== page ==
East Hawaii News

Government Crews Kick Up Albizia Effort

February 24, 2014, 6:13 PM HST
* Updated February 24, 6:41 PM
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The government this week will kick the fight against the albizia tree up a notch in lower Puna.

The effort involves the Big Island Invasive Species Committee’s Abizia Demonstration Project in the Keau`ohana State Forest Reserve and nearby Black Sands subdivision.

Joining the BIISC in the latest effort, scheduled from Wednesday through Friday, will be personnel from the state Department of Land and Natural Resources and the county Department of Public Works.

The current project will focus on Upper Puna Road, which intersects with Highway 130 just north of the 17-mile marker on Highway 130.

Albizia trees within 100 feet of the road and considered a threat to motorists will be cut down. Smaller trees will be converted into chips and larger trees removed entirely.

The BIISC will follow-up by applying herbicide to stumps to prevent re-growth and to kill other trees not considered an immediate hazard using methods developed by the University of Hawai’i extension program and the US Forest Service.

The tag-team effort will allow crews to cover both county and state right-of-ways and synchronize their efforts.

These albizia trees along Upper Puna Road will be targeted in a control effort this week. BIISC photo.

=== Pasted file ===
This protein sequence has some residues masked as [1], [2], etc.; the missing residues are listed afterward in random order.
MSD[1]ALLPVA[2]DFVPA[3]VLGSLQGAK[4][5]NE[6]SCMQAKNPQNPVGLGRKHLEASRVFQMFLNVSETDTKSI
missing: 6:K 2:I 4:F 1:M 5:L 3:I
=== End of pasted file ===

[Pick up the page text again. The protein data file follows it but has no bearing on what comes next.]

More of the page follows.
These albizia trees along Upper Puna Road will be targeted in a control effort this week. BIISC photo.

“This project demonstrates how all stakeholders, government, private sector, and residents, can work together to manage the albizia problem in more cost-effective ways,” BIISC Manager Springer Kaye said in a statement.

According to forest service ecologist Flint Hughes, albizia, one of the world’s fastest-growing trees, is a statewide ecological and public safety problem.

“Albizia’s rapid and pervasive growth destroys native forests by shading out native plants and improving conditions other invasive flora, such as strawberry guava,” Hughes said. “On top of that, the tree’s brittle branches and shallow roots easily break in wind or rain, then fall on homes, roads, and power lines.”

When state lawmakers funded the 500-acre demonstration project last year, they also directed BIISC to develop an albizia-management plan that could be used statewide.

The project area includes albizia overhanging homes and roads, as well as spreading in native lowland forest.

Google Maps image (click to enlarge).

Google Maps image (click to enlarge).

“Stakeholders identified this area of Puna as a case study to showcase the wide range of issues in albizia control, develop best management practices, and empower communities to limit the spread of these menacing trees in their own neighborhoods,” Kaye said.

Since December, BIISC has also held three “Community Training Workshops” where the public can learn how to use herbicide to safely and effectively kill albizia trees that are not threatening infrastructure.

More are scheduled next week, which is also Hawai`i Invasive Species Awareness Week.

The days and locations of the workshops, which will be held from 9 a.m. to 2 p.m., include:

  • Tuesday, March 4, on the south side of the Puainako Street Extension, 1.5 miles mauka of Komohana Street
  • Wednesday, March 5, in the Carvalho Park upper parking lot on Waianuenue Avenue
  • Thursday, March 6, on the Puainako Street Extension, in the same location as the Tuesday workshop
  • Saturday, March 8, at the intersection of Highway 130 and Upper Puna Road near the Black Sands subdivision.

For information on Community Training Workshops, contact BIISC at 933-3340.

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